An example of her initiative had to do with her participation in the recent Eusoffe Abdoolcader Essay Competition organized by the Bar Council. This was not firm work. Encik Fahri was going to suggest she participate in it. When he got to her table, the entry form was already printed on her table. When he suggested she read ‘Plain English and the Law’ to improve her prose, she polished it off straightaway and revised her essay with her new found technique to great effect. The other thing was she would actually look for more work to do once she had finished hers. One hardly hears such attitude from pupils never mind lawyers!

An example of her craftsmanship is the way she takes pride in her work. This is a rarity these days. Pupils are only too happy to get it done and chuck it on your desk. The Petitioner however is the sort that would not be content or satisfied if her work was amended.

It is not because she is arrogant. But because she appreciates it was not good enough and hopes to try and do it better next time. It this sense of craftsmanship that is lacking from the Bar these days, a craft that speaks of a high level of integrity and confidence of her character. This is the sum of her experience in the firm:

“I learned how to strike the balance between fighting fair, standing firm, mastering the law, staying humble, and esteeming the life and the people that we all go back to after a hard day’s work.”

If that is what she has learned, she has learned much and is set to learn and accomplish much more.

The Petitioner owes her accomplishments to the mercy of Allah, and dedicates her call to the Bar to the partners in Messrs. Azzat & Izzat, her Master, Puan Rose Zilawati Mohamed Arifin, her de facto Master, Encik Fahri Azzat, her law lecturers and everybody else at the firm. She would like to thank Mama and Abah, after Allah and the Messenger, ‘Your love has been the only other condition of my absolute value.’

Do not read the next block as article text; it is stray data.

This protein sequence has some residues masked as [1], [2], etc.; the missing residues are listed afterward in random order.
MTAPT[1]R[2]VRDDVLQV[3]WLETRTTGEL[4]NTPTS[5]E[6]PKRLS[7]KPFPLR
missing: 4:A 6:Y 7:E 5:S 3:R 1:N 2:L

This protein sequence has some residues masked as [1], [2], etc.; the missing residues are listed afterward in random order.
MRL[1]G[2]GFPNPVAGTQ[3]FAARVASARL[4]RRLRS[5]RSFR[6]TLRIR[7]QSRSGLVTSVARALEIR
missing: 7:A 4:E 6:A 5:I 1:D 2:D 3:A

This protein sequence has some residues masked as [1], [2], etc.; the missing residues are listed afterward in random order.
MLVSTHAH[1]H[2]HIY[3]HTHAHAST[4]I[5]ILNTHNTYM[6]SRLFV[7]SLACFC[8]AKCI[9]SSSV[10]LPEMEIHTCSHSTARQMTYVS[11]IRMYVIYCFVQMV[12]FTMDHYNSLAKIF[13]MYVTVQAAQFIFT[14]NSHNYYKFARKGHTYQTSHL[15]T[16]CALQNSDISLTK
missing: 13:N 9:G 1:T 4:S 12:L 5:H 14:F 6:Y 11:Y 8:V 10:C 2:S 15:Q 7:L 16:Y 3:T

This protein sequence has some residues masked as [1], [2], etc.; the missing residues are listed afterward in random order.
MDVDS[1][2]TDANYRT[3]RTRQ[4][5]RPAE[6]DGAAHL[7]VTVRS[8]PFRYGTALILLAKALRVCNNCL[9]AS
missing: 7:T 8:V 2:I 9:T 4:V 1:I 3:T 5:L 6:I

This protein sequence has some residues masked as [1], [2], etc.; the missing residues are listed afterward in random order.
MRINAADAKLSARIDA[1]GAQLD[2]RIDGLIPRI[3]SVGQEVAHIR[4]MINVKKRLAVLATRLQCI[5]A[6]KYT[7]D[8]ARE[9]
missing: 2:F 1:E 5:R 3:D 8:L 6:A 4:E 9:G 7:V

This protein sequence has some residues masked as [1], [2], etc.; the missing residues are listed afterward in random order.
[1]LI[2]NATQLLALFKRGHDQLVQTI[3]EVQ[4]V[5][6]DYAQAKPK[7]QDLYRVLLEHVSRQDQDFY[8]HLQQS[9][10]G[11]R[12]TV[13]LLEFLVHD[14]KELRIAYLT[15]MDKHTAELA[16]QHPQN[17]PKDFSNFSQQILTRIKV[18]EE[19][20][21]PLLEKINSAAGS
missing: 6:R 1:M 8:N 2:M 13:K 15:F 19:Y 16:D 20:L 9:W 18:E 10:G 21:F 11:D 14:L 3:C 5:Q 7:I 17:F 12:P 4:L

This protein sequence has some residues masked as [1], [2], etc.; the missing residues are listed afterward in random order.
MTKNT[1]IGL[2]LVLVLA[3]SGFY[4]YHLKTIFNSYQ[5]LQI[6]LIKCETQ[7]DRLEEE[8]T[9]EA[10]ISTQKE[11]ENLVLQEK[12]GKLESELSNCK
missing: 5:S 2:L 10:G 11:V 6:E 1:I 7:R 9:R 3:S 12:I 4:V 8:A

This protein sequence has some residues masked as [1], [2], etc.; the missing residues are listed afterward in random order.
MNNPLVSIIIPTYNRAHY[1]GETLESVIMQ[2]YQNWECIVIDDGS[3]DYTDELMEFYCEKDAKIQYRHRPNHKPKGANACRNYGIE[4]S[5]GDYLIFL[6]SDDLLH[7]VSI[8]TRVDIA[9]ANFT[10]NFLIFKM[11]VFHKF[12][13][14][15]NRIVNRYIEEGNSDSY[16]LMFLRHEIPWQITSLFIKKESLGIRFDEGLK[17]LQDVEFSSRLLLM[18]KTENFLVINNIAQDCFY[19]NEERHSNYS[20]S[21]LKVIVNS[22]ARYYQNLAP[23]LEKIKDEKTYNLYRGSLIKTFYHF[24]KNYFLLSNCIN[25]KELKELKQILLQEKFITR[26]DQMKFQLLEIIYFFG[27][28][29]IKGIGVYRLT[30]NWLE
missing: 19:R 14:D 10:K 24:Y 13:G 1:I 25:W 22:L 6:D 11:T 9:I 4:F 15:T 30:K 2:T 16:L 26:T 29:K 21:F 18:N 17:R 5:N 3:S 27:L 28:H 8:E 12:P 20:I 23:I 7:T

I believe the papers are in order. I humbly submit that the Petitioner is of excellent character and is fit and proper person to be called and admitted to the rolls of the High Court as an advocate and solicitor. I pray for order in terms.

Postscript: When I prepared the speech initially, I was quite happy for Jeya (thanks again buddy) to take credit for the speech, and so not publish it. However, not wishing to take credit when none was due Jeya, after introducing the Petitioner and himself, immediately disclosed to the Judge that I prepared the speech. So I have taken the liberty of reproducing it.


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Fahri Azzat practices the dark arts of the law. Although he enjoys writing and reading, he doesn't enjoy writing his own little biographies of himself. Like this one. He wished somebody else would do it for him. He has little taste in writing about himself in third person. He feels weird doing it. But the part he finds most tedious is having to pad up the lack of his accomplishments, or share some interesting facts about his rather uneventful life, as if there were some who found that oh-so-interesting; as if he were some famous person, like Michael Jackson. When he writes these biographies, the thought, 'Wei, Jangan Perasaan- ah!' lights up in his head. So he usually just lists what he got involved with, positions he held and blah, blah. But this time. Right here. Right this very moment. Uhuh. This one. This one right here. He's finally telling it like it is.